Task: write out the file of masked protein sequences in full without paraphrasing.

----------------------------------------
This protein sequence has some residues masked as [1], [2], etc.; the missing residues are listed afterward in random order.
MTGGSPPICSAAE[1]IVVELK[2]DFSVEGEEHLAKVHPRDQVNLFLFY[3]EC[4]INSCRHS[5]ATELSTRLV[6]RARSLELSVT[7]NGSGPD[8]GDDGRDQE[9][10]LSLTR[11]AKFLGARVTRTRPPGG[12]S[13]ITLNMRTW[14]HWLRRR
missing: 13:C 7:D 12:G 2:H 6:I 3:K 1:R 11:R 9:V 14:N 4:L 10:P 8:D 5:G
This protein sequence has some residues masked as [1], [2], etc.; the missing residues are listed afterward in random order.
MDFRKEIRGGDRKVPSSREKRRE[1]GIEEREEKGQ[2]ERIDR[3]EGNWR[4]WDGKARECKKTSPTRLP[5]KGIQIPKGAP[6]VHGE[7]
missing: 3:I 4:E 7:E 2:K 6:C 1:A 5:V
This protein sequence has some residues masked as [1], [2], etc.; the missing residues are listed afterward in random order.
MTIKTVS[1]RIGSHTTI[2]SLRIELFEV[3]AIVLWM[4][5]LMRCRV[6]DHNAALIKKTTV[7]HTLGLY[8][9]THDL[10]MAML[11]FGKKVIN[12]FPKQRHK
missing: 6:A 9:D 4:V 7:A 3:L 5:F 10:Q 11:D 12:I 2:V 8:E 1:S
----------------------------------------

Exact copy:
This protein sequence has some residues masked as [1], [2], etc.; the missing residues are listed afterward in random order.
MTGGSPPICSAAE[1]IVVELK[2]DFSVEGEEHLAKVHPRDQVNLFLFY[3]EC[4]INSCRHS[5]ATELSTRLV[6]RARSLELSVT[7]NGSGPD[8]GDDGRDQE[9][10]LSLTR[11]AKFLGARVTRTRPPGG[12]S[13]ITLNMRTW[14]HWLRRR
missing: 13:C 7:D 12:G 2:H 6:I 3:K 1:R 11:R 9:V 14:N 4:L 10:P 8:D 5:G
This protein sequence has some residues masked as [1], [2], etc.; the missing residues are listed afterward in random order.
MDFRKEIRGGDRKVPSSREKRRE[1]GIEEREEKGQ[2]ERIDR[3]EGNWR[4]WDGKARECKKTSPTRLP[5]KGIQIPKGAP[6]VHGE[7]
missing: 3:I 4:E 7:E 2:K 6:C 1:A 5:V
This protein sequence has some residues masked as [1], [2], etc.; the missing residues are listed afterward in random order.
MTIKTVS[1]RIGSHTTI[2]SLRIELFEV[3]AIVLWM[4][5]LMRCRV[6]DHNAALIKKTTV[7]HTLGLY[8][9]THDL[10]MAML[11]FGKKVIN[12]FPKQRHK
missing: 6:A 9:D 4:V 7:A 3:L 5:F 10:Q 11:D 12:I 2:V 8:E 1:S